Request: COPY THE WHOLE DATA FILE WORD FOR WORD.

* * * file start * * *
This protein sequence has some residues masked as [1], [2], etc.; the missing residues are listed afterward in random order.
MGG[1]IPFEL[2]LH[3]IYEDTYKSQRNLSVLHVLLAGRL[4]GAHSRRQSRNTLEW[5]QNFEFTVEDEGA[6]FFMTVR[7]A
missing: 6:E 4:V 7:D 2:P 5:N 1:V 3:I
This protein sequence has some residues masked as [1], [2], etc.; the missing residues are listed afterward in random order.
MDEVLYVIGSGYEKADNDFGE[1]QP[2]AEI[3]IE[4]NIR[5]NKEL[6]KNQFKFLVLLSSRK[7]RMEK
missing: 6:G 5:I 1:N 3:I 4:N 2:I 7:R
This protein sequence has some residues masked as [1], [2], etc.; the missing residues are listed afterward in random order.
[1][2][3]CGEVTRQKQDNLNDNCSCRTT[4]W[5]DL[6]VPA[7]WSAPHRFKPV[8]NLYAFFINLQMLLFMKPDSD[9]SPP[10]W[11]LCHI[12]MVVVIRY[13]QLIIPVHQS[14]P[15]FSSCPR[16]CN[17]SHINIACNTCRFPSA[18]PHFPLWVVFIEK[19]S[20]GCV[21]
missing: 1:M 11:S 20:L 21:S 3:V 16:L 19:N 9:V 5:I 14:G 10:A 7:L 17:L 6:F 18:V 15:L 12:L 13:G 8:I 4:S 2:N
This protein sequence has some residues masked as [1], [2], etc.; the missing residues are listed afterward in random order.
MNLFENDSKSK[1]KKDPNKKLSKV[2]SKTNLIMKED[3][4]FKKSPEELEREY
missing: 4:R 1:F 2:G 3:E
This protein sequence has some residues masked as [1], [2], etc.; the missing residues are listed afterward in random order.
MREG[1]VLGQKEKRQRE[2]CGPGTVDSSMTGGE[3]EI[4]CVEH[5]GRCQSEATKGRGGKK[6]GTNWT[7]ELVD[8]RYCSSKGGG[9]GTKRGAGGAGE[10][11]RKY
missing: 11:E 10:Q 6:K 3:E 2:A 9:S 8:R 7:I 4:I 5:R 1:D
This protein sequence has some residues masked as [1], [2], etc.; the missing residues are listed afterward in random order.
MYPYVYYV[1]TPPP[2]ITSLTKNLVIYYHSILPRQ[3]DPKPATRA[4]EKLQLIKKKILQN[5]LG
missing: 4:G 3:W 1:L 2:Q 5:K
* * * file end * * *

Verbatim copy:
This protein sequence has some residues masked as [1], [2], etc.; the missing residues are listed afterward in random order.
MGG[1]IPFEL[2]LH[3]IYEDTYKSQRNLSVLHVLLAGRL[4]GAHSRRQSRNTLEW[5]QNFEFTVEDEGA[6]FFMTVR[7]A
missing: 6:E 4:V 7:D 2:P 5:N 1:V 3:I
This protein sequence has some residues masked as [1], [2], etc.; the missing residues are listed afterward in random order.
MDEVLYVIGSGYEKADNDFGE[1]QP[2]AEI[3]IE[4]NIR[5]NKEL[6]KNQFKFLVLLSSRK[7]RMEK
missing: 6:G 5:I 1:N 3:I 4:N 2:I 7:R
This protein sequence has some residues masked as [1], [2], etc.; the missing residues are listed afterward in random order.
[1][2][3]CGEVTRQKQDNLNDNCSCRTT[4]W[5]DL[6]VPA[7]WSAPHRFKPV[8]NLYAFFINLQMLLFMKPDSD[9]SPP[10]W[11]LCHI[12]MVVVIRY[13]QLIIPVHQS[14]P[15]FSSCPR[16]CN[17]SHINIACNTCRFPSA[18]PHFPLWVVFIEK[19]S[20]GCV[21]
missing: 1:M 11:S 20:L 21:S 3:V 16:L 19:N 9:V 5:I 14:G 10:A 7:L 17:L 6:F 18:V 15:L 12:L 13:G 8:I 4:S 2:N
This protein sequence has some residues masked as [1], [2], etc.; the missing residues are listed afterward in random order.
MNLFENDSKSK[1]KKDPNKKLSKV[2]SKTNLIMKED[3][4]FKKSPEELEREY
missing: 4:R 1:F 2:G 3:E
This protein sequence has some residues masked as [1], [2], etc.; the missing residues are listed afterward in random order.
MREG[1]VLGQKEKRQRE[2]CGPGTVDSSMTGGE[3]EI[4]CVEH[5]GRCQSEATKGRGGKK[6]GTNWT[7]ELVD[8]RYCSSKGGG[9]GTKRGAGGAGE[10][11]RKY
missing: 11:E 10:Q 6:K 3:E 2:A 9:S 8:R 7:I 4:I 5:R 1:D
This protein sequence has some residues masked as [1], [2], etc.; the missing residues are listed afterward in random order.
MYPYVYYV[1]TPPP[2]ITSLTKNLVIYYHSILPRQ[3]DPKPATRA[4]EKLQLIKKKILQN[5]LG
missing: 4:G 3:W 1:L 2:Q 5:K